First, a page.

I never would have imagined that I would find myself spending the night in the private staff quarters of one of Ontario’s finest wineries, but then again, Adam always has had a way of surprising me.

Let me explain. Immediately following our trip down to Ithaca for Meredith’s wedding, we spontaneously decided to make our way through Ontario before returning to Montreal.

We drove through Niagara Falls (I’ll spare you the photos I ecstatically took of the insane wax museums, cheesy restaurants, and, inexplicably, haunted houses that line the mains streets of the town) and spent one day and one night in Toronto (more on that soon!), so Adam could do more work on his book.

The morning we were to leave Toronto, we were faced with a question — should we drive straight back to Montreal, or take a day-long detour through Prince Edward County?

PEC is a gorgeous, bucolic wine region in Ontario known for its delicious Burgundy-style pinot noirs. At the lobster dinner party we hosted earlier this summer, we sampled a fair amount of French white burgundies — eight, in fact. (It was a hectic night). But there was one lone bottle of Canadian white burgundy, from a small winery in PEC called Norman Hardie.

Amazingly, the verdict was unanimous: this bottle of Ontario wine was everyone’s favorite burgundy. By a long shot. It was sublime.

So back in Toronto, Adam tells me to pack my bags. We’re leaving Toronto in an hour, and we’re going to Norman Hardie after all. To stay. For the night.

“Wait. So what you’re saying is, we’re staying at a hotel near the winery? Is that what’s happening?” — Me

Nope. We were staying at the winery. In a bed. On their property. Oh, and they were cooking us dinner. Don’t ask me how Adam makes these things happen. He has a gift for it.

A few hours and three Popul Vuh CDs later, we arrived at Norm’s estate, just as the sun was dipping out of sight. It was a stunning property — undulating acres of twisting vines, all bearing tiny, hard green grapes.

When we arrived, our host, Richard, one of the associate wine makers, welcomed us into the kitchen, which was housed in this beautiful hangar that also housed all of their barrels. Of course, he poured us a glass of wine right away.

I was happy to sit back, while Adam had the pleasure of fiendishly nerding out with fellow wine freaks. After all, it’s not often you have a wine maker make you dinner.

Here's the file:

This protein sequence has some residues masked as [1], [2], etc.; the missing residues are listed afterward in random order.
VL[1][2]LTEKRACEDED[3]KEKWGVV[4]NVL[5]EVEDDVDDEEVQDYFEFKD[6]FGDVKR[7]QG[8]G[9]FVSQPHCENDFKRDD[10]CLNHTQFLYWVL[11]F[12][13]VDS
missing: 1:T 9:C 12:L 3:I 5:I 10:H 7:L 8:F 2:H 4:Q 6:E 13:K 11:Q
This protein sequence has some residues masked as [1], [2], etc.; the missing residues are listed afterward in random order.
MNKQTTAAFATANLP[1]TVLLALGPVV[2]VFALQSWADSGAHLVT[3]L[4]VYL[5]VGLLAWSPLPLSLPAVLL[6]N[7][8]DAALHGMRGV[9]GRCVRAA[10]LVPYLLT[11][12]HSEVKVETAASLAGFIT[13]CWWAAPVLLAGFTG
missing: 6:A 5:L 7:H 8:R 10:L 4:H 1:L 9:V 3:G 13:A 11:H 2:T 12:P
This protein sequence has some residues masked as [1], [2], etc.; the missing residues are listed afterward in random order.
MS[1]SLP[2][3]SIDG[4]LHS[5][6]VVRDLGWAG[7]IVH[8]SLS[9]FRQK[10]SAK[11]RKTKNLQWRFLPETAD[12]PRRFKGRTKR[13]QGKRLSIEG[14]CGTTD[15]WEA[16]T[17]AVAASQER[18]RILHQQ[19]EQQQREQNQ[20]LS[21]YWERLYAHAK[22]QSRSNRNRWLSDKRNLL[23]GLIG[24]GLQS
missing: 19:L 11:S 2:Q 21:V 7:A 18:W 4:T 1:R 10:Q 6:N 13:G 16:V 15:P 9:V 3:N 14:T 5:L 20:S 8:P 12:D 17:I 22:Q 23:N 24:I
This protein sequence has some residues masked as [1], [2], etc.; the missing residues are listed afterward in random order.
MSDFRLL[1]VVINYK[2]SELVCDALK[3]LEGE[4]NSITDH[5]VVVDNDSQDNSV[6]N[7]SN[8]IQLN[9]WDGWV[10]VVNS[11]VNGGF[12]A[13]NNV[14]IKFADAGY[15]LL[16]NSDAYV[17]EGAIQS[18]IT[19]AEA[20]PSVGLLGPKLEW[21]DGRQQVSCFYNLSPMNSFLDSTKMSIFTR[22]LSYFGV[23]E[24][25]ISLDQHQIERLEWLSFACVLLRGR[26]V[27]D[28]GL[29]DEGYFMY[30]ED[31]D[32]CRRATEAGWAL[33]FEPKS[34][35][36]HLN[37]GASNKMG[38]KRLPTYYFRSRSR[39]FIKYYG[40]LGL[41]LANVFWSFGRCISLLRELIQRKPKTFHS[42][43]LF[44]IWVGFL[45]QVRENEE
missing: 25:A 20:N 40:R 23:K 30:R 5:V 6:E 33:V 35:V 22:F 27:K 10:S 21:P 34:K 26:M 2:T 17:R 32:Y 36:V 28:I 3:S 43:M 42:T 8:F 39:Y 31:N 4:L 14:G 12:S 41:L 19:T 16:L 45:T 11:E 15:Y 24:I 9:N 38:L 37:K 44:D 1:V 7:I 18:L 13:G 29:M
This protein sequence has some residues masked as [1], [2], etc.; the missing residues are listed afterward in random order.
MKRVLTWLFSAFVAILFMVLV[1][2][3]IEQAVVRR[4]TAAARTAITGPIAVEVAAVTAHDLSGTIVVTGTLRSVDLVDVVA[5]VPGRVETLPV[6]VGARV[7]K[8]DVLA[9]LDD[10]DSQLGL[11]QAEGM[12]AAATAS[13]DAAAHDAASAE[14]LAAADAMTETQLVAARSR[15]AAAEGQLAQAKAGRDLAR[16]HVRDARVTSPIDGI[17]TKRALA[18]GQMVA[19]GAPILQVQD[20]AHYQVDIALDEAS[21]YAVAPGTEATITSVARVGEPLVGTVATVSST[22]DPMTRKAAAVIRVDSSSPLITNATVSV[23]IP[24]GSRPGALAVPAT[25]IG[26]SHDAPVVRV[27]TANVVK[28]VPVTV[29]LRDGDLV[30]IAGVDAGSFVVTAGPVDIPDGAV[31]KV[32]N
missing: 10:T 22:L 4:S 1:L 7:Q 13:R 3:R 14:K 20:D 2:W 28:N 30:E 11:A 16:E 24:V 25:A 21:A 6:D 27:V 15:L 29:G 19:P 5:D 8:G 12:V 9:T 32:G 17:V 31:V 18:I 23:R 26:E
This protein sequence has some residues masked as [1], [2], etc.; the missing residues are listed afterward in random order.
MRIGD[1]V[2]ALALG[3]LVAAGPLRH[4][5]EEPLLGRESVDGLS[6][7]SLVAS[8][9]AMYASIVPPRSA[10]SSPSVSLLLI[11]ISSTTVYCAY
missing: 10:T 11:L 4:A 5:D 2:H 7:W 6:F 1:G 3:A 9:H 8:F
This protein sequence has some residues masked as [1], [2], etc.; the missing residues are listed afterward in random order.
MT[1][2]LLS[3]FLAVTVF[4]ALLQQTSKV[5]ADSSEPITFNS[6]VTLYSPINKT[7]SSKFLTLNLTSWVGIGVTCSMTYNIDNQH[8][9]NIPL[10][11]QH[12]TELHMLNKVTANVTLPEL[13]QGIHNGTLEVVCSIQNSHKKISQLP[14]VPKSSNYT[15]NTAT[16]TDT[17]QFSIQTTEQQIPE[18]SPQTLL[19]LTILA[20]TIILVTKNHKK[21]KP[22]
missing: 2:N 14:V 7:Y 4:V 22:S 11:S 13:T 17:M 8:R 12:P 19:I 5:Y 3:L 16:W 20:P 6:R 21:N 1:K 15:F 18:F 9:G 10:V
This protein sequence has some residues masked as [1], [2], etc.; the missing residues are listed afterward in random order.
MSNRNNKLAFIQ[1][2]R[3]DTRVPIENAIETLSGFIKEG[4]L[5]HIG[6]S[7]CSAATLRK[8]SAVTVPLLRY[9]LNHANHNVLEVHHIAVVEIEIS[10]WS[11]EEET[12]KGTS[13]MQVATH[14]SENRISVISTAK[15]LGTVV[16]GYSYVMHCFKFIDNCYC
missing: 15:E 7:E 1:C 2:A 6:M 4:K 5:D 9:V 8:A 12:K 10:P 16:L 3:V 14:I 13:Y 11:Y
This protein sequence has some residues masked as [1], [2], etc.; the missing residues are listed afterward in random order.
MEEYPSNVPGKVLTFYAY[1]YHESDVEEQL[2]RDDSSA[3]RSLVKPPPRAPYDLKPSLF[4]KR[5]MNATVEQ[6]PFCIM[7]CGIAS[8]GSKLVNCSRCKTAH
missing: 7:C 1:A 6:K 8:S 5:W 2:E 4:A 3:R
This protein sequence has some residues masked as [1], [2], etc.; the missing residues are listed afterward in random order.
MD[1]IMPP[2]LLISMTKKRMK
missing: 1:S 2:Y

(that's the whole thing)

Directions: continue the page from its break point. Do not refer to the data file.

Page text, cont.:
The night went on and on, in the best way possible. It was like having dinner with old friends — that’s how fast we clicked.

We snuck upstairs to the tasting floor to pick up more wine for the dinner and grab some pasta.

Richard put us right to work, cutting squash, mushrooms, and onion for a huge pot of tomato sauce he was making. I’m glad he asked for help. I always feel more comfortable when I’m busy in a kitchen.

By then, the sun had almost disappeared. The sunsets in PEC? Spectacular.

This was our dining room table. We were surrounded by vats and vats of wine. It was a little surreal.

Of course, we had to being a few wines of our own, to spread the love. I died over this 2002 bottle of Simon Bize & Fils Savigny-lès-Beaune 1er Cru Aux Vergelesses. (Just a few days earlier, we drank the 1996; I can say with confidence that the 2002 vintage is spectacular in comparison).

Since the main topic of conversation was wine, they showed us a few priceless bottles that they’ve enjoyed on a few drunken, late nights. Apparently that 1982 Penfolds is really something else.

The pasta — made with heirloom tomatoes and basil from their own garden — was outstanding. Meaty, rich, and full of sweet tomato flavor.

Oh, and it was topped with a perfectly grilled, medium-rare beef tenderloin. I told you this night was special. At this point, I was beside myself with happiness. I ate all of my steak, plus a few bites stolen from Adam’s plate.

We drank a lot of wine that night, including a very special Cabernet Franc that tasted like jalapenos. It was uncanny.

After dinner, Richard gave us a killer tour of their barrels, and explained a bunch of weird, insider wine knowledge (as a wine neophyte, I can honestly say that I had no idea what was happening).

Full of fantastic food and even better wine, I don’t think I’ve ever slept better in my life.

The next morning we woke up early and did — what else? — but a barrel tasting. (I had never done one before!) We grabbed coffee, muffins, toast, jam, and peanut butter at the adorable Tall Poppy Cafe, and then headed back to Norm’s for one final tasting before hitting the road. I wish I had taken photos at the Tall Poppy — they had hosted a wedding (!) the night before, so there were beautiful jars full of flowers everywhere.

A wine tasting at 9am may sound a bit intense to some (it certainly did to me), but the opportunity to taste straight from the barrel was too cool to pass up.

We were told to sip and spit — right onto the floor! (I tried to aim for the little cracks between the tiles). I laughed every time I attempted to spit, and dribbled wine onto my shirt like a crazy person.

We left shortly thereafter, with plenty of souvenirs (read: a case of wine) with which to remember our trip. As a final present, Richard sent us down to their garden, where he said I could pick whatever I wanted to take home with me. I went for the tomatoes and peppers, and we ate half of them, still wet from the morning dew, in the car on the way home.

Man. What an unforgettable night. Thank you Norman Hardie and crew for your incredible hospitality and generosity — and come visit us in Montreal soon!



  1. Love the cab franc / jalapeno reference. When I was in Napa, I bought a bottle of syrah that tasted a lot like bacon. They said it was due to all the wildfires in ’08. God it was good.

  2. Pingback: PIZZA, AND A NEW AGE MISTAKE | popcorn plays

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